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Papyrus with part of the Tale of the Eloquent Peasant


Height: 13.700 cm
Length: 72.000 cm

EA 10274

Ancient Egypt and Sudan

    Papyrus with part of the Tale of the Eloquent Peasant

    From Egypt
    Late 12th Dynasty, around 1800 BC

    One of the major literary texts of the Middle Kingdom

    The Tale of the Eloquent Peasant is an extremely important poem from the Middle Kingdom (2040-1750 BC), the 'classical' period of Egyptian literature. This papyrus, known as Papyrus Butler, contains part of the opening of the story.

    The events are set in the reign of a king of the Ninth/Tenth Dynasties (around 2160-2025 BC). A peasant trader sets out from the area of the Wadi Natrun (west of the Delta) and travels south towards Herakleopolis. A man named Nemtynakht covets the poor man's goods. When one of the peasant's donkeys eats grain from a field for which Nemtynakht is responsible, he cruelly confiscates the goods. The peasant petitions Rensi, the owner of the estate. Rensi is so taken by petitioner's eloquence that he reports this astonishing discovery to the king. The king realises the peasant has been wronged but delays judgement, so as to hear more of his eloquence. The peasant makes a total of nine petitions, each more desperate and more eloquent than the last. Finally, Nemtynakht is punished, and the peasant's goods are returned.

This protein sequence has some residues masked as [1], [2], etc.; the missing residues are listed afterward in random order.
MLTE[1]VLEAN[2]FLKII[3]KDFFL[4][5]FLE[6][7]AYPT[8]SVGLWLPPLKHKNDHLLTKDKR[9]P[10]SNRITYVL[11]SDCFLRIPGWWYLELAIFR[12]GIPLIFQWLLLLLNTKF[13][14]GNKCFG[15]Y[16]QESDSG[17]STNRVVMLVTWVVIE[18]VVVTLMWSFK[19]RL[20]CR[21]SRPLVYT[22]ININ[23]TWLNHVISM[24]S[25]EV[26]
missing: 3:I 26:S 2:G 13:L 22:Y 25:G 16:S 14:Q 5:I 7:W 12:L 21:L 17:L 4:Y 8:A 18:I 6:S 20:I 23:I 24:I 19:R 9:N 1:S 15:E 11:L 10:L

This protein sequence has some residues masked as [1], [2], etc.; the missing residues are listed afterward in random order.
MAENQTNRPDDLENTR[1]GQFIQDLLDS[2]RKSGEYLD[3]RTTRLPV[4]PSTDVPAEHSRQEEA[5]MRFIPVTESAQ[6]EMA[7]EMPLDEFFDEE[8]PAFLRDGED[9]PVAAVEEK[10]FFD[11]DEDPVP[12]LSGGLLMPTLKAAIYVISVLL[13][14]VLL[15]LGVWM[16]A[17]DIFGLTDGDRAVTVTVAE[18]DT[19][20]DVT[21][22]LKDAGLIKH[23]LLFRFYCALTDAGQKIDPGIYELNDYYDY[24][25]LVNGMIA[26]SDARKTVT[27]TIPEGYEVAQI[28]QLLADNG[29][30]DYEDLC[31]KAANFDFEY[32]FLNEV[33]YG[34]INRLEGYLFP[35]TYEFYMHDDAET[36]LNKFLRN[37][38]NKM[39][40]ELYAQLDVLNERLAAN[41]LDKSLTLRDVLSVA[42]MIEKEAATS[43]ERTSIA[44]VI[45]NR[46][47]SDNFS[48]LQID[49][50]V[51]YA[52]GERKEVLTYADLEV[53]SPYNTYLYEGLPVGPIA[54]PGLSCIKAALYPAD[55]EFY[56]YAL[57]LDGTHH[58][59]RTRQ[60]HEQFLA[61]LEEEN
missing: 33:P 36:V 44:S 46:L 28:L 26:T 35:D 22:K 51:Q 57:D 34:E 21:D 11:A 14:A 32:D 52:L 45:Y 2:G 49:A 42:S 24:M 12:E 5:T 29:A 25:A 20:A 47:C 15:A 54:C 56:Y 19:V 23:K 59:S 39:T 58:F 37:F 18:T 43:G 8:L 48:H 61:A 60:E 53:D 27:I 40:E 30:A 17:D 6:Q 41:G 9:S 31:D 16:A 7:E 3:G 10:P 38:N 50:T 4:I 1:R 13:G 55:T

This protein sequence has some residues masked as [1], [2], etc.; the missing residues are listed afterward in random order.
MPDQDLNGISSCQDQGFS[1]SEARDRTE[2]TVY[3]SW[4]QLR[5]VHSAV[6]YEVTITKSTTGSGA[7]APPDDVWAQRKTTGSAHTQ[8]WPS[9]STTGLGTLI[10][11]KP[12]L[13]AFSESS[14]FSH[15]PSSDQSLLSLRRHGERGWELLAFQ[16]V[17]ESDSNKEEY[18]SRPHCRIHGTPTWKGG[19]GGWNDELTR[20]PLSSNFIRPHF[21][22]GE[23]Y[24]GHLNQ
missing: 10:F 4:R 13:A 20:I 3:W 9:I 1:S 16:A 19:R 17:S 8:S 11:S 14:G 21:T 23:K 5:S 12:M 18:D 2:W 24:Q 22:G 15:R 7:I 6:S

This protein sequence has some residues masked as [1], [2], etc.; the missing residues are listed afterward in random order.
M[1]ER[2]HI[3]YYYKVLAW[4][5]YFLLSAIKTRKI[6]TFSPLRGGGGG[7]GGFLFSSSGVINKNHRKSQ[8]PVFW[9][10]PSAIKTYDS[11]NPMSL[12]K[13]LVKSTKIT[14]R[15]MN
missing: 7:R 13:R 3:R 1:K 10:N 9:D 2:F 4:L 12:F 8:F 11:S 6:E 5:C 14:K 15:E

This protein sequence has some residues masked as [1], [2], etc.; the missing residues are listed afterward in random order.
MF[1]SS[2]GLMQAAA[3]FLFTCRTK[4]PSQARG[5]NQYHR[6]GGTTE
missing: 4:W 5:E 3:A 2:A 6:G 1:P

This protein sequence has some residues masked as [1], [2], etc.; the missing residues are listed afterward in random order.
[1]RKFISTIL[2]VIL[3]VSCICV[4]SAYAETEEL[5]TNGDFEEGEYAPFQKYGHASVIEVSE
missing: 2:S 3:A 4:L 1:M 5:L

The irony of the plot, and of the situation (the contrast between the social status of the peasant and his elaborate discourse), were part of the appeal to the original élite audience. The text is a questioning of social and divine justice.

    R.B. Parkinson, The tale of the eloquent peasa (Oxford, 1991)

    M. Lichtheim, Ancient Egyptian literature: a, 3 vols. (University of California Press, 1973-1980)

    R.B. Parkinson, The Tale of Sinuhe and other a (Oxford University Press, 1997)


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